Building Container Image with Buildah

The purpose of this tutorial is to demonstrate how to create OCI compliant container image with Buildah. Building a container image implemented in CI Pipeline using Jenkins and Vault.

Buildah is a tool that facilitates building OCI container images. You can also create an image in the docker format. For more information about OCI image specifications check here .

The Buildah package provides a command line tool that can be used to

  • create a working container, either from scratch or using an image as a starting point
  • create an image, either from a working container or via the instructions in a Dockerfile
  • images can be built in either the OCI image format or the traditional upstream docker image format
  • mount a working container’s root filesystem for manipulation
  • unmount a working container’s root filesystem
  • use the updated contents of a container’s root filesystem as a filesystem layer to create a new image
  • delete a working container or an image
  • rename a local container


It is integrated with Jenkins Pipeline. Basically, in this pipeline, Buildah pull an alpine image in the public repository, install Nginx, injects nginx.conf, website documents(index.html) to the folders in the image. Finally, it commits all the changes and unmount the container image file system from the host and pushes it to the Dockerhub. Dockerhub credentials stored in Vault and fetch from the Vault server to login to Dockerhub to push the image.

Creating a Secret on Vault

To put credentials or to get credentials from Vault, you MUST have a valid TOKEN, which is provided to you via your Vault admin. If it is installed by yourself, Vault provides you ROOT TOKEN if installation is successful. This token is eligible to do everything. So, as best practice on production is create new token for a user to access to specific secret on specific path from specific network address.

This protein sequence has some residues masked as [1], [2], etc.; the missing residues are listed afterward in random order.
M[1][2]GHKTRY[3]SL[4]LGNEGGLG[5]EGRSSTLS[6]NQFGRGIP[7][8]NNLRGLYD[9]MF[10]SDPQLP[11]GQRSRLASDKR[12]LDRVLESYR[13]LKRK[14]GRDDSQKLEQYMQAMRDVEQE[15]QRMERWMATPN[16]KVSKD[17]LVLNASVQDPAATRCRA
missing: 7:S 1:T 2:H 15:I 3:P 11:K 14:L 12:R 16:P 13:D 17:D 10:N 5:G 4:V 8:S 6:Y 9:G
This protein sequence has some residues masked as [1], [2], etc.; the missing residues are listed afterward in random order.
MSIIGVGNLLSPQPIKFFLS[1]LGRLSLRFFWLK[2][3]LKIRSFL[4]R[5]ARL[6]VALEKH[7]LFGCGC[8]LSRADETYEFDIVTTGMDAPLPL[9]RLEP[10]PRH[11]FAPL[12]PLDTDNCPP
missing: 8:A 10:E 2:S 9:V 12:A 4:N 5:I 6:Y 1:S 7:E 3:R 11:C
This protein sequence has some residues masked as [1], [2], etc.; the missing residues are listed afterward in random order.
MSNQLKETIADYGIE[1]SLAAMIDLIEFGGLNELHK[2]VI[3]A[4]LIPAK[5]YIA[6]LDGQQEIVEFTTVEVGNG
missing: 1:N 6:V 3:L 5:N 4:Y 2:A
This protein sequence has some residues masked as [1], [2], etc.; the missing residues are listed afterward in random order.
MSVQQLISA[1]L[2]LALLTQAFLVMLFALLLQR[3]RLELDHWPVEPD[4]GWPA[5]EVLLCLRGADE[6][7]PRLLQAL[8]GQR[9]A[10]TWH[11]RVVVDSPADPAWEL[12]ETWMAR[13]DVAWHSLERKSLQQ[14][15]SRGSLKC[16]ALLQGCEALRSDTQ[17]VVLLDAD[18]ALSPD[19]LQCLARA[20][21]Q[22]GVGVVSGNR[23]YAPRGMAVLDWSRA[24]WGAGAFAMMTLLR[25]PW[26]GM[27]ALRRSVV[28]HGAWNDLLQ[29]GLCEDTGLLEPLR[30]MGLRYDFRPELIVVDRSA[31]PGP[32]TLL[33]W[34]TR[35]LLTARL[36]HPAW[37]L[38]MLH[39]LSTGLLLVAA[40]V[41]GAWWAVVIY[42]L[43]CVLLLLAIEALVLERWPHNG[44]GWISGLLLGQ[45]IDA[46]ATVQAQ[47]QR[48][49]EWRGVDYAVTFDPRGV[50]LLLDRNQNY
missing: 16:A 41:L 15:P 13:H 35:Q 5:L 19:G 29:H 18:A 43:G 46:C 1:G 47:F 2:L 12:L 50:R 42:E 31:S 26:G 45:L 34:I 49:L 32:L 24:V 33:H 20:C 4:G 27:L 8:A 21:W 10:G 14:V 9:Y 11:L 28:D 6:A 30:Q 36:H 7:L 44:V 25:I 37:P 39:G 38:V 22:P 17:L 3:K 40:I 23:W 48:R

To interact with vault you need to setup Vault server address and your valid token.

export VAULT_ADDR=''
export VAULT_TOKEN=<token>

We are creating a new secret engine which is key value pair(version 2). and this secret will be stored in the path secret/dockerhub.

vault secrets enable -path=secret/dockerhub -version=2 kv
vault kv put secret/dockerhub  username="youdockerhubuser" password="yourdockerhubpassword" registry_url=""

For registry_url you can use any of them such as, etc.,

Configuring Vault from scratch is another post. So, I assumed that your Vault server already exits on your environment. To check more info about Vault

pipeline {
    agent none
    stages {
        stage('BUILD') {
            agent{label "buildah"}
            steps {
                sh 'sudo ./'

        stage('GETVAULTCREDS') {
            agent{label "buildah"}
            steps {
            withVault(configuration: [timeout: 60, vaultCredentialId: '835dadcc-6e30-4a33-8983-7ac3cd065ebe', vaultUrl: 'http://devops:8200'], vaultSecrets: [[path: 'secret/dockerhub', secretValues: [[vaultKey: 'username'], [vaultKey: 'password'], [vaultKey: 'registry_url']]]]) {
             sh 'sudo buildah login --username "${username}" --password "${password}" "${registry_url}"'

            agent {label "buildah"}
                sh 'sudo buildah push buildah-nginx docker://'
  • Do not forget to Install Vault Plugin and configure the Vault address on Configure System menu on Jenkins UI.
  • As you may know, Vault server on my environment uses http to connect to Vault Server, That is not acceptable for the production deployment of Vault.


Jenkins Open Blue Ocean Flow view.

Starting Pod With Podman

To test the container image, it will be run on the Container engine Podman.

[tesla@podman ~]$ sudo podman run -dt -p 8080:8080/tcp manintheit/buildah-nginx
[tesla@podman ~]$ sudo podman container ls
CONTAINER ID  IMAGE                                      COMMAND  CREATED         STATUS             PORTS                   NAMES
c55bae99f32f  /bin/sh  10 seconds ago  Up 10 seconds ago>8080/tcp  tender_nobel

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